In The New York Times on Friday, I follow up my story in Thursday’s paper on mortgage giants Fannie Mae and Freddie Mac paralyzing PACE programs that allow homeowners to install solar arrays and make energy efficiency upgrades through an annual assessment on their property taxes:
In an article in The Times on Thursday, I explained how Fannie Mae and Freddie Mac, the government-chartered mortgage giants, have derailed an innovate financing program that lets homeowners pay for expensive solar panels and energy efficiency upgrades over time through an annual surcharge on their property tax bills.
The program is called Property Assessed Clean Energy, or PACE, and it has been authorized by 22 states since 2008. The energy improvement assessments are secured by a lien on the home, but the agencies, which hold more than half of mortgages in the United States, recently sent letters to lenders warning them that such liens could not take priority over a mortgage. Fannie and Freddie worry that if a homeowner defaults, taxpayers will be left in the lurch, as property taxes generally are paid before mortgages are.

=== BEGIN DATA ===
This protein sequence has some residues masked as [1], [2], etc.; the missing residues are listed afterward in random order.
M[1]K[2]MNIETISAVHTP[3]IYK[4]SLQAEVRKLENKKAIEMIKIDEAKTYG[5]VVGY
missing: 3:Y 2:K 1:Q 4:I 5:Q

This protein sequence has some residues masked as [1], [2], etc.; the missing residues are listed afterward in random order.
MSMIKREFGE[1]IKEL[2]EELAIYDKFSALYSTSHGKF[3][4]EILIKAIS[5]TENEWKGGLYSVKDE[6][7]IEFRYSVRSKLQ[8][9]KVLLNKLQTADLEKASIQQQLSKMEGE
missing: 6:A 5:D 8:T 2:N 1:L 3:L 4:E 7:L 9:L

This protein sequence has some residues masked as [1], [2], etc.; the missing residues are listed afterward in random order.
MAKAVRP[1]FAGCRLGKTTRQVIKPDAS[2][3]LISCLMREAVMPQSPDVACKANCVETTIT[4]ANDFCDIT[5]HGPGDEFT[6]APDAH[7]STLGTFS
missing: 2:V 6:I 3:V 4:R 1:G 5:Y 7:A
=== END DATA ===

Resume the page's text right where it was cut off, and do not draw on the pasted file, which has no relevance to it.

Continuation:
Putting aside whether such liens are any different from the property tax assessments commonly used to finance municipal improvements, how big a potential liability would Fannie and Freddie face?
Not very big, according to an analysis by the California attorney general’s office.
You can read the rest of the story here.